Authorities have arrested nine people in connection with a gun attack at the Bardo Museum in Tunis that killed 22 people and two alleged attackers, a spokeswoman for the Tunisian presidential office told ABC News.
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“Four of the arrests were directly related to the attack, and five others were made under strong suspicion of relation to the attack,” the spokeswoman, Aida Klibi, said of the arrests made Wednesday.
She would not reveal further information on the identity of those arrested.
Meanwhile, searchers found three more people still hiding at the museum today, and authorities in the United States are stepping up security at some of this country's most popular museums, fearful of a follow-on or copy-cat attack.
In New York overnight, extra police were assigned to the city's most popular museums in a direct response to the attack at the museum in Tunisia.
"I'd call this a rather loud wake-up call for major museums around the world," said Peter Herdrich, vice chairman of The Antiquities Coalition, an archaeological advocacy group.
The attack in Tunisia came without warning, and security forces did not arrive in time to prevent the massacre.
Tourists inside the crowded museum in Tunisia's capital city ran for their lives, some shielding their children, as two gunmen approached. Later, they hid inside the galleries beneath priceless antiquities.
Two Spanish tourists and a guard were found still hiding today in the sarcophagus room, a museum official said.
A French tourist said police ordered museum visitors to run, run, run, adding that when they left the museum they saw dead bodies.
Officials this morning said at least 24 died, and 48 more were injured, including tourists from Poland, Germany, Spain and Italy, most of them massacred as they got off a tour bus that brought them to the museum from a cruise ship.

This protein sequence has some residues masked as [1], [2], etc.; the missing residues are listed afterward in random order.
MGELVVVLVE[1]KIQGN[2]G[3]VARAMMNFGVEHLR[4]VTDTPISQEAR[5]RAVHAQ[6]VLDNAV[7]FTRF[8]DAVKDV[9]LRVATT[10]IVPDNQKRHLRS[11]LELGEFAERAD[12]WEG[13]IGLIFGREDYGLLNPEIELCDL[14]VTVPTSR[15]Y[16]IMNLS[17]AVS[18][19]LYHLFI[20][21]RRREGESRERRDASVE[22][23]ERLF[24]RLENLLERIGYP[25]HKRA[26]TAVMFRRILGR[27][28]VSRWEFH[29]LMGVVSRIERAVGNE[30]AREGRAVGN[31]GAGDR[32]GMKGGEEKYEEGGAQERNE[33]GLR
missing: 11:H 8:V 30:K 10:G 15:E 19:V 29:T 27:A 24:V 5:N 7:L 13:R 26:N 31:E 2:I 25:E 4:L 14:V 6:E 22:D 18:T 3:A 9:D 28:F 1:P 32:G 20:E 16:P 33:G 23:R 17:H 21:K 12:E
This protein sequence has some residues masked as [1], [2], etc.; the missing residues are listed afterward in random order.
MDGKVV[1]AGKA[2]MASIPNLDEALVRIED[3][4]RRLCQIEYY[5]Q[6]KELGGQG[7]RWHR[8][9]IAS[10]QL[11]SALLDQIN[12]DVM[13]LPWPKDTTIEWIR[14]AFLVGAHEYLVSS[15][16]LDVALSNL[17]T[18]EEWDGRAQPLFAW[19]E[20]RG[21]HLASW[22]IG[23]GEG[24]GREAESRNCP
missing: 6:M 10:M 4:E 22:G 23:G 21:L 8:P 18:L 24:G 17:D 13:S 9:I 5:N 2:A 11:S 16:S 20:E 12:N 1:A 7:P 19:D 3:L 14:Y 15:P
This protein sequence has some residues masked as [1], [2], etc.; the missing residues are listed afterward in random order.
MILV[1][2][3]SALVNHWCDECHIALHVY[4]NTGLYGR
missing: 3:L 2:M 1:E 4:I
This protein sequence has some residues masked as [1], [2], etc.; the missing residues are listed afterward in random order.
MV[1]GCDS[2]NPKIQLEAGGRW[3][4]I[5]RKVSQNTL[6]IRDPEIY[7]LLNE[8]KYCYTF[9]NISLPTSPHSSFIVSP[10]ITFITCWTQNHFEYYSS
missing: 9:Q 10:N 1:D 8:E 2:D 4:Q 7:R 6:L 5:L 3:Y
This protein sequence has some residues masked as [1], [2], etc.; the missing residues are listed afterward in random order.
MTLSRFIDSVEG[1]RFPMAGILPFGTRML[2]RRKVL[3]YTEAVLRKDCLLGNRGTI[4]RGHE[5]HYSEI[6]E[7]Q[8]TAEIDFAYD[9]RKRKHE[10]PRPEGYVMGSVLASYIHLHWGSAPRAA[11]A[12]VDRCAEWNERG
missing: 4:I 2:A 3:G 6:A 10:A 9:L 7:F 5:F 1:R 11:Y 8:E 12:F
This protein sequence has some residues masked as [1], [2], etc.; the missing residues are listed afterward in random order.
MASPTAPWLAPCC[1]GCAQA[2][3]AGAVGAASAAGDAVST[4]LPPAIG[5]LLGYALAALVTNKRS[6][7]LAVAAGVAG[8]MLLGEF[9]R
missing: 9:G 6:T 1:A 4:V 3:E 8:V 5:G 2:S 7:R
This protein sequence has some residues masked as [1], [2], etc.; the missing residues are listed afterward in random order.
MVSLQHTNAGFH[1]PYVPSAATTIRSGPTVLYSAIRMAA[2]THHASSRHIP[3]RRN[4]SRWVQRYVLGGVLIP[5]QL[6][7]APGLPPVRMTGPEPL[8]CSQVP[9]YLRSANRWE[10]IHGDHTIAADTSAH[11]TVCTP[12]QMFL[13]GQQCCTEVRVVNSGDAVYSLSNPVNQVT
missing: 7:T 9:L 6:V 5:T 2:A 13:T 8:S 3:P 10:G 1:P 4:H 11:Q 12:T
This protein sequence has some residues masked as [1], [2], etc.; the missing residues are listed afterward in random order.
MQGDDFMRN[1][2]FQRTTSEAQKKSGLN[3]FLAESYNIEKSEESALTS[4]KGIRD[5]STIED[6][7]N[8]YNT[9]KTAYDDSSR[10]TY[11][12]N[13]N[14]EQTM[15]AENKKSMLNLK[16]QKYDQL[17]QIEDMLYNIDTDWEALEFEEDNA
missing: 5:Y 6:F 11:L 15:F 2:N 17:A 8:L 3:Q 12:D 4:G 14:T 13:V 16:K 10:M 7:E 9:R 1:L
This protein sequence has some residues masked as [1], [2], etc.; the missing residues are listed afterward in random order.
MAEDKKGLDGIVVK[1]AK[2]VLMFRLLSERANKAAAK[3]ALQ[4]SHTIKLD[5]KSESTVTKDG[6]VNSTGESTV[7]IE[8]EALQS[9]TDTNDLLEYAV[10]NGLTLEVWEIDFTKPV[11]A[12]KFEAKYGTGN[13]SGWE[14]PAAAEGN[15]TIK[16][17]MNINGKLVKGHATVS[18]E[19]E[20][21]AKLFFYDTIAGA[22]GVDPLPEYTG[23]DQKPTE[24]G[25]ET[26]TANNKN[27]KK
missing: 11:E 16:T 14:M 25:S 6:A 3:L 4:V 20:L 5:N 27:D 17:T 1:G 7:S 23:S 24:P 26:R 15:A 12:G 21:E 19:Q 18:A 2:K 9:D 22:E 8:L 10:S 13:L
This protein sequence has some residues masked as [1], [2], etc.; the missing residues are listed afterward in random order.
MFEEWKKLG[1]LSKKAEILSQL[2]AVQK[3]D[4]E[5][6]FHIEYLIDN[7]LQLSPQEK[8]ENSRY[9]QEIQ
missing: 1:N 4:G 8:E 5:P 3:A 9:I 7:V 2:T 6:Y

An eyewitness said one of the gunmen actually got on the tour bus and opened fire.
The parliament building next door to the museum was put on lockdown as defiant lawmakers sang the country's national anthem.
Tunisian Prime Minister Habib Essid said two gunmen were killed and police were searching for two or three more who may have been accomplices.
The museum attack came as terror groups call for attacks on soft targets and cultural centers.
"My concern would be that an individual who is becoming radicalized in their basement is watching a video on the Internet of an attack and decides that they want to replicate it," said John Cohen, a former counterterrorism official and an ABC News contributor.
ISIS has made repeated threats against Tunisia, but authorities this morning said they believe another terror group was responsible -- but one that, like ISIS, has no hesitation to attack innocent Western tourists.
One of the two gunmen, Yassine Laabidi, was known to intelligence services but had no formal links to a particular terror group, Essid said on French radio today, according to The Associated Press.
ABC News' Michael S. James, Cho Park, Louise Dewast, Alexander Hosenball, Divya Kumar, Rym Momtaz and Phoebe Natanson contributed to this report.